There’s also the problem of being a purpose-driven reader with many projects, some of which have been on the backburner for years and even decades. The older I get the more normal this behavior seems. Artists dwell on a set of themes / interests / obsessions that they return to over and over again. Some of mine include Irish history, nautical adventure, film noir, bare knuckle boxing, Joan of Arc, horror movies, James Joyce, German Naval operations during WWII, Roberto Bolaño, punk rock, Thomas Pynchon, weird crime, and so on. Any book that falls into these categories stays because I might need it for something someday.
I realize “might need it for something someday” is a pretty vague hill to die on but to put it another way if you took all of my books away except for these categories I could live out my days a happy and content reader.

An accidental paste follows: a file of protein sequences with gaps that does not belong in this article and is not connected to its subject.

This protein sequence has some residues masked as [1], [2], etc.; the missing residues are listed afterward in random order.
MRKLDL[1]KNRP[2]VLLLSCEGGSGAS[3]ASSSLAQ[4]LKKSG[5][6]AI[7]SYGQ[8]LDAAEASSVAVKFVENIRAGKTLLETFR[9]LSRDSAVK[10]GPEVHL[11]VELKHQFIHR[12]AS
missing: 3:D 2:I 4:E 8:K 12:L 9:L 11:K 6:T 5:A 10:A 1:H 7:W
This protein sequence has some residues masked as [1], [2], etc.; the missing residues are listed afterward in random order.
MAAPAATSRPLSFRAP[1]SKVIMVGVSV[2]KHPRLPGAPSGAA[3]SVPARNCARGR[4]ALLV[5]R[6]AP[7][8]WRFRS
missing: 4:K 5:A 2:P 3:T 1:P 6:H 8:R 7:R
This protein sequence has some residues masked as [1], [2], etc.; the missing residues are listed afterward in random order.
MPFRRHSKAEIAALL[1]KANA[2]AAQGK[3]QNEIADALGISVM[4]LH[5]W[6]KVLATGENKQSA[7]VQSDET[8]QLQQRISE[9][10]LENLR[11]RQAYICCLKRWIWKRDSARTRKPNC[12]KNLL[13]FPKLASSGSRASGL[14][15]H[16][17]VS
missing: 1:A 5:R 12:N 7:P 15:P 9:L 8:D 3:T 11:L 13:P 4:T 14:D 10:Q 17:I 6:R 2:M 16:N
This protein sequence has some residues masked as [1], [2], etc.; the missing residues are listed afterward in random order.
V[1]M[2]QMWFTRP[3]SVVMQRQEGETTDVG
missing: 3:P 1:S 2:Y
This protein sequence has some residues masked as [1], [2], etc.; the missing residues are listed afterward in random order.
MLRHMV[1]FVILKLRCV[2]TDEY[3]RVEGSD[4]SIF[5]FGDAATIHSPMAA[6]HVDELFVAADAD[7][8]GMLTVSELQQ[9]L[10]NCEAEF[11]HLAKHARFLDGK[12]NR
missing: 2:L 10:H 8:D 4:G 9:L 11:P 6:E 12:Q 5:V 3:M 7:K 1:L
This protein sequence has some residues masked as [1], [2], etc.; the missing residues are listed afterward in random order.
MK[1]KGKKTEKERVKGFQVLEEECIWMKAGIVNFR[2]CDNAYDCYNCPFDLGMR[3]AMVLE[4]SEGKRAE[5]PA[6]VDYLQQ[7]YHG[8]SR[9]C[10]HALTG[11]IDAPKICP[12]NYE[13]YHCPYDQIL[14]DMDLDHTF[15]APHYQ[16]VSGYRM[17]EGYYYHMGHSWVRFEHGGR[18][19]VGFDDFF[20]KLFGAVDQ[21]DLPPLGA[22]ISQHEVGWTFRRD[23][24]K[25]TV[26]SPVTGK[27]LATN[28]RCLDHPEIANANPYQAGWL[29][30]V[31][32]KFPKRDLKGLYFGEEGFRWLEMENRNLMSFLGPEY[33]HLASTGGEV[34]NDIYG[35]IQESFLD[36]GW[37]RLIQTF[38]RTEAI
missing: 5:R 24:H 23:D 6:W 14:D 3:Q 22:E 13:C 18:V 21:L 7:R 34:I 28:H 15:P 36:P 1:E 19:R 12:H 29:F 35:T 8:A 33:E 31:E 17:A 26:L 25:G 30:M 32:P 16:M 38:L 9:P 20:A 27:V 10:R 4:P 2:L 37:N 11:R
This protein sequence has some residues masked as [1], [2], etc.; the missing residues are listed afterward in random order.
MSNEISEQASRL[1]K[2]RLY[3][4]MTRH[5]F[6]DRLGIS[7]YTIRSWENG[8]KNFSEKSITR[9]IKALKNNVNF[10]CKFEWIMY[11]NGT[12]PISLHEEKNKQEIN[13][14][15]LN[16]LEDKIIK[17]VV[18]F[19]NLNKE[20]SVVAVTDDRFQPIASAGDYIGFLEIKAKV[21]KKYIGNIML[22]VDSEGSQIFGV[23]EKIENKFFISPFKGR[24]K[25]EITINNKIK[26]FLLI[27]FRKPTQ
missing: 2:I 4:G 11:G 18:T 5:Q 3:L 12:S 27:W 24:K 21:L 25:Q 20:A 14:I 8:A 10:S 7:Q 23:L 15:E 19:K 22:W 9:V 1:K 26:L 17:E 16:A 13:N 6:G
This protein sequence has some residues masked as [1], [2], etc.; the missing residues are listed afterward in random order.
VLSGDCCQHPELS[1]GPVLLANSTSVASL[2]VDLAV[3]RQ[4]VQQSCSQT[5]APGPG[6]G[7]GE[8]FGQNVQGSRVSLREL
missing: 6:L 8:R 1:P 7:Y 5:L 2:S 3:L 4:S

When all was said and done I culled about six feet of books from my shelves. So here are some of the criteria I used for the latest purge:
ARCs aka Advance Review Copies: I get sent a lot of ARCs most of which end up in the recycling bin. They are not meant for the general public because typically they are produced before final copy edits, which can be significant. But there are always a few that I hang on to in the hopes that I’ll get to them and then the months and years go by and you know how that goes. Sometimes the ARC becomes a treasured object, like the ARC for Night Boat to Tangier, which I read in Barcelona. I was trying to decide if I should part with my copy of Joyce Carol Oates’s What I Lived For, a harrowing novel of infidelity that I loved when I read it in grad school, when I realized it’s an uncorrected proof. I’ve got another ARC from Dalkey Archive Press that’s a translation of Raymond Roussel’s Impressions of Africa that’s been sitting on my shelf since 2011. It’s time for all of these quasi-books to go!